Whether you’re buying, selling or considering both, let us help – no obligation and no expectation. Reach out today to talk about mortgage rates, your home value and more.

Connect with me and get more great content!

Tuesday, December 10, 2013

Your Home Maintenance Toolkit

Basic Home Maintenance Toolkit compliments of Sarah Marrinan
Your Home Maintenance Toolkit
By +Sarah Marrinan
Have you just purchased a new home?  Here is an excellent idea for your housewarming warming gift registry! Run through these lists to ensure that you have all the tools you need:

Basic Equipment

  • Bucket, 5-gallon
  • Caulking gun
  • Circular saw
  • Clamps
  • Claw hammer
  • Combination square or speed square
  • Drill, cordless, 3/8-inch variable-speed reversible
  • Drill bit set
  • Flashlight
  • Flat scraper or putty knife
  • Glue, wood and all-materials (not Super Glue)
  • Hand saw, small, multipurpose
  • Ladder, 6-foot fiberglass
  • Level, 36- or 48-inch aluminum
  • Pliers, standard (slip-joint), 
    • long-nose, 
    • Channellock, 
    • and wire-cutter (diagonal)
  • Prybar
  • Gloves, rubber gloves and leather
  • Safety goggles
  • Sandpaper and sanding block
  • Sawhorse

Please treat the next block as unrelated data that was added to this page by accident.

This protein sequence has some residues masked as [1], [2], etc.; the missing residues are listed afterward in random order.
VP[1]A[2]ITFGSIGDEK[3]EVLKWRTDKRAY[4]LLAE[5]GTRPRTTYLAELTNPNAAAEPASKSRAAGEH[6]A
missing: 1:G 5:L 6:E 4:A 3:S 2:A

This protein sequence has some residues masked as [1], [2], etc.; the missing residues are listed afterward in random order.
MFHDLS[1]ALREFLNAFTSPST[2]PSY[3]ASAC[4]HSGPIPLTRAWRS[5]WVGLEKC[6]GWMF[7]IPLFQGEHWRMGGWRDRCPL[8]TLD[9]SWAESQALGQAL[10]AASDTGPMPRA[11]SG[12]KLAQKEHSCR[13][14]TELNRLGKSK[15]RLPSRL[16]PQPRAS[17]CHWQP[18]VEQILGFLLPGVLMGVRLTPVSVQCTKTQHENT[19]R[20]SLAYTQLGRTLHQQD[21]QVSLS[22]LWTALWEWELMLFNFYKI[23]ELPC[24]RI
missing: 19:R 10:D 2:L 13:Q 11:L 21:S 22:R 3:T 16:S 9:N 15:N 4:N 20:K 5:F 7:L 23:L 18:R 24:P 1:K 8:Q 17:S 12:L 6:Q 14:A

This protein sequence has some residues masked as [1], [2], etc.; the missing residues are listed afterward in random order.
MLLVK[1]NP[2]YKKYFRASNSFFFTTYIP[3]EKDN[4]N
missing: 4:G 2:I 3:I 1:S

• Scissors, utility
  • Screwdrivers, several sizes of both flathead and Phillips
  • Tape measure, 25-foot
  • Utility knife and extra blades
  • Wrenches, 
    • basic set of open-ended crescent wrenches, 
    • set of ratcheting socket wrenches, 
    • and set Allen wrenches
Now that you have all the tools, what do you do with them?  Check out this Basic Home Maintenance Checklist.

 Cleaning or Organizing supplies make great gift ideas for new home owners too!

Sarah Marrinan, Realtor, Keller Williams,

Tuesday, December 3, 2013

"Grandma's Goes Hawaiian" Recipe

jar of Grandma's Goes Hawaiian marinade and barbecue sauce
It's possible that if you've been in eastern Minnesota or western Wisconsin at a craft show or similar event you've seen the booth for Grandmas Favorite Recipes.

You probably sampled some of their sauces on hamburger meat, little Smokies, chicken or other meets. I did and they tasted good so I purchased some of the marinade and BBQ sauce they had for sale. The trouble didn't start until I was home...
I guess I assumed I could simply search the web and find the recipes using the sauces I bought. But it wasn't really that easy.

So I decided that I would simply start putting the marinade over things I had in the freezer.